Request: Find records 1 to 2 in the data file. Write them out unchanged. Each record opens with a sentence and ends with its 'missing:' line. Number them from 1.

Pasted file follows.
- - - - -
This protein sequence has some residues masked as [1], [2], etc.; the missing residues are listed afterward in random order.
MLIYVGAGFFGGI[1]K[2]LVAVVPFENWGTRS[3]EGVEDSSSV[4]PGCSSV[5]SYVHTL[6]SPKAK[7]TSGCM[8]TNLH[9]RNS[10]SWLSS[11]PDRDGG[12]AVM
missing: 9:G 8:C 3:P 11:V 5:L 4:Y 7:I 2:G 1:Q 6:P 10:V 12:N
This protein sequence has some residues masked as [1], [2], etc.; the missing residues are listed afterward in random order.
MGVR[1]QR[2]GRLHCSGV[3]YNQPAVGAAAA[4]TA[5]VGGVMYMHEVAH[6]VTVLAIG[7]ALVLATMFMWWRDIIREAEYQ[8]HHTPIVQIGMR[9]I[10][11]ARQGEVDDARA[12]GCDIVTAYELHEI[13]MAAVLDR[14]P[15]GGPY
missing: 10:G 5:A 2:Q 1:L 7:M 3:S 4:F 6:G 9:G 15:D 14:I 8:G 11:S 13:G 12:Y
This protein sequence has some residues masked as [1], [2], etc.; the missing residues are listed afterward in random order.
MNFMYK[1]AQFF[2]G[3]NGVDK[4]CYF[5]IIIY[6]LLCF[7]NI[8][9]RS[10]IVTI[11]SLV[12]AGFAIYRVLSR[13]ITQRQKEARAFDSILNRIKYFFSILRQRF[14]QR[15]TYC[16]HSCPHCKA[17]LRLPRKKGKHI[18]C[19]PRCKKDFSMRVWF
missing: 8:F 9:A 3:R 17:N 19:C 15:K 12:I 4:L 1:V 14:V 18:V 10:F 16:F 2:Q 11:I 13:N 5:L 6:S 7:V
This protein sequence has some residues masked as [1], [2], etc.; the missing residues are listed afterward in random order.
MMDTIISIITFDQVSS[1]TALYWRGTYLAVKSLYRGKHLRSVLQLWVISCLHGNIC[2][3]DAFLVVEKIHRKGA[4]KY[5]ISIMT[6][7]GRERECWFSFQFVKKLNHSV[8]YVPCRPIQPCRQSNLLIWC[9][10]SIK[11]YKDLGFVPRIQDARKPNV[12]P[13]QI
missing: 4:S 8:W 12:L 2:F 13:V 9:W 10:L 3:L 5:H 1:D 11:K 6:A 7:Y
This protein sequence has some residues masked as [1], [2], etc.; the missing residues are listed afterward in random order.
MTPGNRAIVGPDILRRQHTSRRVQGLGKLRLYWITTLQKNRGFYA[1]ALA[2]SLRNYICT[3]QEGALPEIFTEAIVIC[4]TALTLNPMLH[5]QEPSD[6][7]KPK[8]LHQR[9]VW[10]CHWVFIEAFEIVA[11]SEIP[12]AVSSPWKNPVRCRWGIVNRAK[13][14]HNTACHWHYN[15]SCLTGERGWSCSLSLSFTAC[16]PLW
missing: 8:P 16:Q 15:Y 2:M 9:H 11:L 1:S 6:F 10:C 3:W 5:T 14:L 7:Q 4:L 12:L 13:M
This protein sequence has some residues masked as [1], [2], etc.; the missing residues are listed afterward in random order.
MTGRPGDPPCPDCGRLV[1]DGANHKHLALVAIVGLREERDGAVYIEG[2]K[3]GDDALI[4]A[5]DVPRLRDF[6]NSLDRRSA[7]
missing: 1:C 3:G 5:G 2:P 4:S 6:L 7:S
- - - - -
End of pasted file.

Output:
This protein sequence has some residues masked as [1], [2], etc.; the missing residues are listed afterward in random order.
MLIYVGAGFFGGI[1]K[2]LVAVVPFENWGTRS[3]EGVEDSSSV[4]PGCSSV[5]SYVHTL[6]SPKAK[7]TSGCM[8]TNLH[9]RNS[10]SWLSS[11]PDRDGG[12]AVM
missing: 9:G 8:C 3:P 11:V 5:L 4:Y 7:I 2:G 1:Q 6:P 10:V 12:N
This protein sequence has some residues masked as [1], [2], etc.; the missing residues are listed afterward in random order.
MGVR[1]QR[2]GRLHCSGV[3]YNQPAVGAAAA[4]TA[5]VGGVMYMHEVAH[6]VTVLAIG[7]ALVLATMFMWWRDIIREAEYQ[8]HHTPIVQIGMR[9]I[10][11]ARQGEVDDARA[12]GCDIVTAYELHEI[13]MAAVLDR[14]P[15]GGPY
missing: 10:G 5:A 2:Q 1:L 7:M 3:S 4:F 6:G 9:G 15:D 14:I 8:G 11:S 13:G 12:Y